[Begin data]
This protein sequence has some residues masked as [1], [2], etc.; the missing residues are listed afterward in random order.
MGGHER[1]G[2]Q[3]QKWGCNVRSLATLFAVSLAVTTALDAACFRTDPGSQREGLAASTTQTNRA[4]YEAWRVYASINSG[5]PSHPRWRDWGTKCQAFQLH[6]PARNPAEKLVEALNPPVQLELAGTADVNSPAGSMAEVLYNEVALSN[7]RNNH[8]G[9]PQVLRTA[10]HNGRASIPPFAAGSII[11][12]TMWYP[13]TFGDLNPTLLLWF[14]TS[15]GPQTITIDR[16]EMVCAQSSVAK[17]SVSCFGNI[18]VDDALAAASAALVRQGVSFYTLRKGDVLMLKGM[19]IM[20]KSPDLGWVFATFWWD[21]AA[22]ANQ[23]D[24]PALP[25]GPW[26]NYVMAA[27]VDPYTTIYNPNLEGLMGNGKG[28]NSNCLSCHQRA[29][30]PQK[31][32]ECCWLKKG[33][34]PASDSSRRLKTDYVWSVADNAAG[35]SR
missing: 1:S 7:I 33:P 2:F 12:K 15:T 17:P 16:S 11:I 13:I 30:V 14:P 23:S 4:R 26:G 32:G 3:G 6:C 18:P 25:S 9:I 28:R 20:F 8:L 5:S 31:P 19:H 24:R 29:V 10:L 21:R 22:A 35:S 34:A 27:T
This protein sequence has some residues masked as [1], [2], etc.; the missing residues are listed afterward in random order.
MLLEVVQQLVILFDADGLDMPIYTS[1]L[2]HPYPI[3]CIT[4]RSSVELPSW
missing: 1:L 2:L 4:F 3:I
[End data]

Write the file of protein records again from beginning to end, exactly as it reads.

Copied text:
This protein sequence has some residues masked as [1], [2], etc.; the missing residues are listed afterward in random order.
MGGHER[1]G[2]Q[3]QKWGCNVRSLATLFAVSLAVTTALDAACFRTDPGSQREGLAASTTQTNRA[4]YEAWRVYASINSG[5]PSHPRWRDWGTKCQAFQLH[6]PARNPAEKLVEALNPPVQLELAGTADVNSPAGSMAEVLYNEVALSN[7]RNNH[8]G[9]PQVLRTA[10]HNGRASIPPFAAGSII[11][12]TMWYP[13]TFGDLNPTLLLWF[14]TS[15]GPQTITIDR[16]EMVCAQSSVAK[17]SVSCFGNI[18]VDDALAAASAALVRQGVSFYTLRKGDVLMLKGM[19]IM[20]KSPDLGWVFATFWWD[21]AA[22]ANQ[23]D[24]PALP[25]GPW[26]NYVMAA[27]VDPYTTIYNPNLEGLMGNGKG[28]NSNCLSCHQRA[29][30]PQK[31][32]ECCWLKKG[33][34]PASDSSRRLKTDYVWSVADNAAG[35]SR
missing: 1:S 7:I 33:P 2:F 12:K 15:T 17:P 16:S 11:I 13:I 30:V 14:P 23:S 4:R 26:G 32:G 3:G 6:C 18:P 25:S 9:I 28:R 20:F 8:L 5:S 31:P 19:H 24:R 29:V 10:L 21:R 22:A 35:S 34:A 27:T
This protein sequence has some residues masked as [1], [2], etc.; the missing residues are listed afterward in random order.
MLLEVVQQLVILFDADGLDMPIYTS[1]L[2]HPYPI[3]CIT[4]RSSVELPSW
missing: 1:L 2:L 4:F 3:I